The outfield, regardless of whether the Brewers decide to retain or remove Ryan Braun, is likely to be one of this organization’s greatest strengths for a long time to come. Assuming Braun opens the 2017 season in left field, three breakout candidates will likely see time in two positions alongside him this spring and beyond:

  •  Keon Broxton, whose electrifying third stint in the big leagues in 2016 (where he hit .294 with a .399 on-base percentage and .538 slugging over 46 games while playing excellent center field defense) put him on the map in a big way. To say the aforementioned Jeff Sullivan of FanGraphs is on his bandwagon would be a massive understatement.
  •  That link also includes a cause for optimism for Domingo Santana, who hit the ball harder (by exit velocity) than any MLB hitter not named Miguel Cabrera or Nelson Cruz in 2016. Cruz is an interesting long-term comparison for Santana, who is likely to provide nearly all of his value on the offensive side of the ball.
  •  With that said, one of those two players might just be keeping a position warm for near-consensus top prospect Lewis Brinson, who reached the AAA level in both 2015 and 2016 and possesses a rare combination of power and the ability to play center field.

The middle infield has the potential to be another solid asset for the Brewers in 2017 and the years that follow. Orlando Arcia is still only 22 and his bat hasn’t come around yet, but his defense is good enough that he is still projected to be worth more than two wins in 2017 despite a sub-.300 on-base percentage. Any step forward in his development at the plate could result in him becoming one of the organization’s most valuable talents.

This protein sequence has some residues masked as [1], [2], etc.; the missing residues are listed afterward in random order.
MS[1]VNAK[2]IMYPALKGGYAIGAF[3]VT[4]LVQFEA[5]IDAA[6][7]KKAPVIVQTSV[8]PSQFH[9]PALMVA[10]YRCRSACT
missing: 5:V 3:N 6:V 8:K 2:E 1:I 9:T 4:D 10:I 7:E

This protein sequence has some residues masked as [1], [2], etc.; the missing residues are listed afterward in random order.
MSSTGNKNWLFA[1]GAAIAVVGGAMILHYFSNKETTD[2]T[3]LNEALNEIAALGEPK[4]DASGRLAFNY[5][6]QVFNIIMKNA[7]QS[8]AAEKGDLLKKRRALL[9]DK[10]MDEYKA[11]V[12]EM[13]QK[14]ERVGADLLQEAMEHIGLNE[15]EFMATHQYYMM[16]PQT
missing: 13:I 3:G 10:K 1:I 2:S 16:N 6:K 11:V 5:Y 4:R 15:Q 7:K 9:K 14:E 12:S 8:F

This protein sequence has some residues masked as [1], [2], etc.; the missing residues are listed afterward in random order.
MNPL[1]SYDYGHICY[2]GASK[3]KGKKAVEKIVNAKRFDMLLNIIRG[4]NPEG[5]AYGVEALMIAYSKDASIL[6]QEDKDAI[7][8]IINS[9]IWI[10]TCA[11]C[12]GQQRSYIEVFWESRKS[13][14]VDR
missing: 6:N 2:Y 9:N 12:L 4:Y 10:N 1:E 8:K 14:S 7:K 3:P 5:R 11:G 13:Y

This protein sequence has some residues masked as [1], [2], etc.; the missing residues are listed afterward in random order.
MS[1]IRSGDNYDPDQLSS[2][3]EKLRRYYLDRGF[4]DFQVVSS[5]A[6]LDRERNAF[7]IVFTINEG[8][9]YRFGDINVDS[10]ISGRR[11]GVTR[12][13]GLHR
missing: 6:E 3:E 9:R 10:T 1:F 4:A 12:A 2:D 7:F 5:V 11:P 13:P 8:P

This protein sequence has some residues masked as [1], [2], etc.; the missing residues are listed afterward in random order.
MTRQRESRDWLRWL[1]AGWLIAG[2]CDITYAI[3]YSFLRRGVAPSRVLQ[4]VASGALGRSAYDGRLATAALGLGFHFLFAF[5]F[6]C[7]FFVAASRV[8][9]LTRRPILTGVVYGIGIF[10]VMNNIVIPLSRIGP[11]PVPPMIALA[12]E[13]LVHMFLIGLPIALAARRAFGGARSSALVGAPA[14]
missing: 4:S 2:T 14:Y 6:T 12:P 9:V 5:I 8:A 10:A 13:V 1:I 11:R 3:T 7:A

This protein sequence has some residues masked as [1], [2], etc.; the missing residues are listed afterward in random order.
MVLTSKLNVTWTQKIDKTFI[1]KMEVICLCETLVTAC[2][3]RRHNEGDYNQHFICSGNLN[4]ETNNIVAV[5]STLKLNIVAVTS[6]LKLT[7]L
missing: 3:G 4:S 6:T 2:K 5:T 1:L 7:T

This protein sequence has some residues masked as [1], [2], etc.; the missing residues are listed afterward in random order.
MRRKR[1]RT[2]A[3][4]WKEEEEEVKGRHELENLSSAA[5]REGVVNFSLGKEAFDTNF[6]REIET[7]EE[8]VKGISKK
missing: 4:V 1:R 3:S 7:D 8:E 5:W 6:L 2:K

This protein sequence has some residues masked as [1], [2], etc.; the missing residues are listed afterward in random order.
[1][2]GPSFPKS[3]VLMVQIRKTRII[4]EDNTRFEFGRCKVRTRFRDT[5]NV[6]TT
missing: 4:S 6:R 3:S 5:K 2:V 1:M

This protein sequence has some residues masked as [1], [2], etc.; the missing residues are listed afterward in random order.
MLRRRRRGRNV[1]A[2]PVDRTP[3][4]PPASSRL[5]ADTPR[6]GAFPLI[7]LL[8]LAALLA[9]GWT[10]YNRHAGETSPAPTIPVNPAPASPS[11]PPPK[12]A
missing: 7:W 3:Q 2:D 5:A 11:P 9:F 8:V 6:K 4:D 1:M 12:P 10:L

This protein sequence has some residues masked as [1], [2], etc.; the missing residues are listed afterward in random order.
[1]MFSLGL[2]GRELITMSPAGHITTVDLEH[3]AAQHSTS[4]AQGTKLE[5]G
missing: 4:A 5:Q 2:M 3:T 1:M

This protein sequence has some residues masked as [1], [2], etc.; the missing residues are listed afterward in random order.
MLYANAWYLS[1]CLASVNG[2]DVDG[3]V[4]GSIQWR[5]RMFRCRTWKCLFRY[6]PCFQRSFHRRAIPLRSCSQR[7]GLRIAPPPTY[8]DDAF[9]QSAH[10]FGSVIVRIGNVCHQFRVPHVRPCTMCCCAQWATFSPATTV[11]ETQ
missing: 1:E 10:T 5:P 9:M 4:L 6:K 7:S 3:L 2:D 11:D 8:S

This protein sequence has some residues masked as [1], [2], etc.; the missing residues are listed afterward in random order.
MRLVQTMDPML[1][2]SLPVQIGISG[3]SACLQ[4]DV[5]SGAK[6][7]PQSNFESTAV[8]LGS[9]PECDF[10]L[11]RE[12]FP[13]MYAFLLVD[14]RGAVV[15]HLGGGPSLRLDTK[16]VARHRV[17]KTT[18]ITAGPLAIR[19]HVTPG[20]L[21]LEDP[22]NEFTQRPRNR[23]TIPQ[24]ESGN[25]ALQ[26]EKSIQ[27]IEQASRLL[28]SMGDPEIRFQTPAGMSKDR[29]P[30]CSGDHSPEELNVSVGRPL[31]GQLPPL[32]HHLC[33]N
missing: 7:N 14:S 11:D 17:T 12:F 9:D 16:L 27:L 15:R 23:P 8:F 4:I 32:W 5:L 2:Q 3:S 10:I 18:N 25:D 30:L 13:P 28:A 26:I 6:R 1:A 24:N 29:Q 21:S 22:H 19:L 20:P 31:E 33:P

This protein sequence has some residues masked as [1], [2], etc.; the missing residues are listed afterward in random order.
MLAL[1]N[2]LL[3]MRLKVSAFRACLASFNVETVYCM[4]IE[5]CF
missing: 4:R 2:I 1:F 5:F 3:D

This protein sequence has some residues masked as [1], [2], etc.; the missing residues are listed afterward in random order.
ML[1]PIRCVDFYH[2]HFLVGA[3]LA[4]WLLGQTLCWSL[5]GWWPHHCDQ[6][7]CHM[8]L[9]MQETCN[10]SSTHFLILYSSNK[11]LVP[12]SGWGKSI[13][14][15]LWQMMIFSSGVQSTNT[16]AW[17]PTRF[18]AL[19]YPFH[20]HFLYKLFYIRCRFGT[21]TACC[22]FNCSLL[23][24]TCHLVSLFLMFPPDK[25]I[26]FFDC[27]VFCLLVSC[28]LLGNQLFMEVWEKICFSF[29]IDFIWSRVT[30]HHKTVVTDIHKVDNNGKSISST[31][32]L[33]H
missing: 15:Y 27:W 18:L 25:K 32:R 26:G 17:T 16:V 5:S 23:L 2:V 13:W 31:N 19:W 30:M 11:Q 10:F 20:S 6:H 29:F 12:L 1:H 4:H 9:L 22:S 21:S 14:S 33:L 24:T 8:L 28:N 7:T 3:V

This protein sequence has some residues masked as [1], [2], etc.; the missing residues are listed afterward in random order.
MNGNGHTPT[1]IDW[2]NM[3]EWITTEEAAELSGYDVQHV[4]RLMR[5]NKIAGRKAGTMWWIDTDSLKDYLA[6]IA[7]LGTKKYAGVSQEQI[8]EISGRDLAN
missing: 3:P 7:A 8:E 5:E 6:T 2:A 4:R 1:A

Meanwhile, Jonathan Villar has a big spring ahead as he attempts a full-time move to second base, a position he’s played just a handful of times as a professional. He is also only 25 years old and could continue to develop, but his power and speed combination would continue to be valuable even if he’s never much more productive than he was in 2016.

On the pitching side, Josh Hader stands alone as a player that could be a big determining factor in the Brewers’ attempts to return to contention. While the organization has done well to fill in a starting rotation with players who have been productive, they’re likely to need the front end of their staff to be better than it’s reasonable to expect the likes of Junior Guerra and Zach Davies to be in the long term.

The Brewers have accumulated several highly-regarded pitching prospects in recent years, but Hader is the most likely to provide the kind of outcome that ends the “The Brewers don’t have an ace” narrative that has followed the team for years now. He turns 23 in May but has already dominated the minors across five seasons, striking out more than ten batters per nine innings in four different seasons while climbing the ladder in the Orioles, Astros and Brewers organizations. He’s unlikely to open the 2017 season on the MLB roster, but expect to be monitoring his status closely in the minors as he nears a much-anticipated major league debut.

It probably won’t surprise many Brewers fans to hear that the organization’s long-term rebuild is not yet complete, and 2017 likely isn’t the year when this team turns the corner and starts competing for a postseason berth. If one or more of the six players listed above can take a big step forward this season, however, then the window to win might open sooner rather than later.